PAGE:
The ongoing coronavirus disease 2019 (COVID-19) pandemic, caused by the severe acute respiratory syndrome coronavirus 2 (SARS-CoV-2), continues to affect the already overburdened healthcare system.
For example, the pandemic aggravated the cancer-related healthcare crisis, as most resources were reallocated to manage SARS-CoV-2-infected patients. As a result, the waiting time to obtain non-COVID-19-related healthcare services increased substantially.
Study: Healthcare in England was affected by the COVID-19 pandemic across the pancreatic cancer pathway: a cohort study using OpenSAFELY-TPP. Image Credit: Ground Picture / Shutterstock.com
During the pandemic, patients’ behaviors towards seeking healthcare services changed, as they opted for social distancing to protect themselves. People were also very cautious about the unprecedented pressure on healthcare personnel during the pandemic, which led to widespread social distancing to limit the spread of SARS-CoV-2. These changes affected cancer patients, as they heavily depend on healthcare services.
The diagnosis of pancreatic cancer requires an efficient system, as it presents non-specific symptoms. Some of the symptoms associated with this type of cancer include diabetes, bile duct obstruction, weight loss, and hyperglycemia.
The timely assessment of glycated hemoglobin (HbA1c), liver function, and body mass index (BMI) aids in the early diagnosis and monitoring of the disease progression. The tremendous pressure on the healthcare system during the pandemic resulted in cancer treatment delays, which invariably affected disease prognosis.
To mitigate these negative effects of the pandemic, the first step is to assess the scale of the impact. A new study published on the medRxiv* preprint server investigates the impact of the COVID-19 pandemic on pancreatic cancer services in England.
About the study
One of the objectives of the current study was to assess the impact on a wide range of services, such as diagnostics, treatment, and outcomes. The authors determined the number of healthcare services that could be provided if the COVID-19 pandemic had not occurred. The pattern of recovery from the healthcare services, post-pandemic, was also assessed.
Electronic healthcare records (EHR) of adults with pancreatic cancer, based in England, were analyzed. All participants were diagnosed between January 1, 2015, and September 30, 2022.
In this study, the nationally representative OpenSAFELY-TPP dataset was used, which consisted of records of 24 million people, which is approximately 40% of the population of England. OpenSAFELY is an analytical platform that addresses urgent COVID-19 research questions.
During the pandemic, several pancreatic cancer-related services were disrupted across the treatment pathway. This finding is consistent with a previous study that reported the adverse effect of the pandemic on healthcare services.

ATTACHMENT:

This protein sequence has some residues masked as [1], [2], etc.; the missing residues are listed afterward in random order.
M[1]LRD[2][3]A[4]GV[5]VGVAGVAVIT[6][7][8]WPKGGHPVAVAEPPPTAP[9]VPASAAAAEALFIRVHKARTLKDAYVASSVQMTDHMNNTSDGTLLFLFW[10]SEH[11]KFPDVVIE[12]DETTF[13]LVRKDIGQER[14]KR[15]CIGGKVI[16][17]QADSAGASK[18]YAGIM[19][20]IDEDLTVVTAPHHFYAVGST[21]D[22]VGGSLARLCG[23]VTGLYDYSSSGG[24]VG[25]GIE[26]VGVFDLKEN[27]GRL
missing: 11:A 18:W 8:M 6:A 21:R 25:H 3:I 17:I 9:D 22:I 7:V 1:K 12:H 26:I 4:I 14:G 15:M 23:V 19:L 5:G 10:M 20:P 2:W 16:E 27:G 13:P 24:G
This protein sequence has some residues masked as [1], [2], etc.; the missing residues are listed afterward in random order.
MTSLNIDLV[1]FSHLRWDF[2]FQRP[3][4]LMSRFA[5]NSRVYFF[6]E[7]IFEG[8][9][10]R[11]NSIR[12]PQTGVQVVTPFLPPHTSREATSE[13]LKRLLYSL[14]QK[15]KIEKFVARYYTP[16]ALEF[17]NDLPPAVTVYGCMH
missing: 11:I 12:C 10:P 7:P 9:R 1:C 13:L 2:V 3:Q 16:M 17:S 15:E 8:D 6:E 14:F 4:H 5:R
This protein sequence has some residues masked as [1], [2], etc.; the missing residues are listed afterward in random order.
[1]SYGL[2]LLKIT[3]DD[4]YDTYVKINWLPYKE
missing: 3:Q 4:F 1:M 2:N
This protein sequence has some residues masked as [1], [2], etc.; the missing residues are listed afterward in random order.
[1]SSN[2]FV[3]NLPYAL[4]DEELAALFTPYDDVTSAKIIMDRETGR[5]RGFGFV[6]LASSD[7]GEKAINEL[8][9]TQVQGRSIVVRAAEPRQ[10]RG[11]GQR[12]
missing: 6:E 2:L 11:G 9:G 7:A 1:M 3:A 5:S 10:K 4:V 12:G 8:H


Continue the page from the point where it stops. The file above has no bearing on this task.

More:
Healthcare assessments including BMI, HbA1c, and liver function were provided to a smaller number of patients as compared to pre-pandemic rates. This suggests that the COVID-19 pandemic affected the early diagnosis of pancreatic cancer, along with the diagnosis of other diseases such as diabetes. This could also affect the quality of routine data for research.
Importantly, it was observed that even two and a half years into the pandemic, pre-pancreatic cancer diagnosis testing did not recover to pre-pandemic levels. Nevertheless, those who were diagnosed with pancreatic cancer received proper care.
It was also observed that individuals who were already diagnosed with pancreatic cancer prior to the pandemic experienced an initial drop in receiving the aforementioned routine tests; however, the levels recovered by the sixth month of the pandemic.
Observed and predicted monthly rates (as if the COVID-19 pandemic had not happened) for A) pancreatic cancer diagnosis per 100,000 registered patients, and B) diabetes diagnosis per 100 people with pancreatic cancer.
Although previous studies reported the suspension of many non-emergency diagnostic services such as abdominal imaging during the first wave of the pandemic, this was soon restored following infection control guidelines.
Unlike other types of cancer, such as breast, kidney, and colorectal, the current study observed that the diagnosis of pancreatic cancer and diabetes was not significantly affected. This is because the diagnosis of both these diseases does not depend on screening programs and diagnostic services in primary care.
These findings contradicted earlier studies, which reported that the diagnosis of diabetes was delayed due to the adverse effect of the pandemic on the healthcare system.
Strengths and limitations
A key strength of the current study is the OpenSAFELY-TPP dataset, which represents a large-scale population. Notably, the study design enabled assessment of the COVID-19 pandemic on a particular disease, instead of already known effects on the general healthcare services.
Analysis of the large dataset provided a less-biased estimate of the effect of the pandemic. The key limitation of the study centered around the use of clinical codes to extract data, which increased the risk of missing important information or miscoding.
It is imperative to monitor the burden on healthcare services to ensure good service quality. A regular assessment would also help determine the extent of recovery from the pandemic crisis state.
Furthermore, it is also important to learn from resilient healthcare services, which continued to provide uninterrupted services throughout the pandemic, by implementing novel strategies.
medRxiv publishes preliminary scientific reports that are not peer-reviewed and, therefore, should not be regarded as conclusive, guide clinical practice/health-related behavior, or treated as established information.
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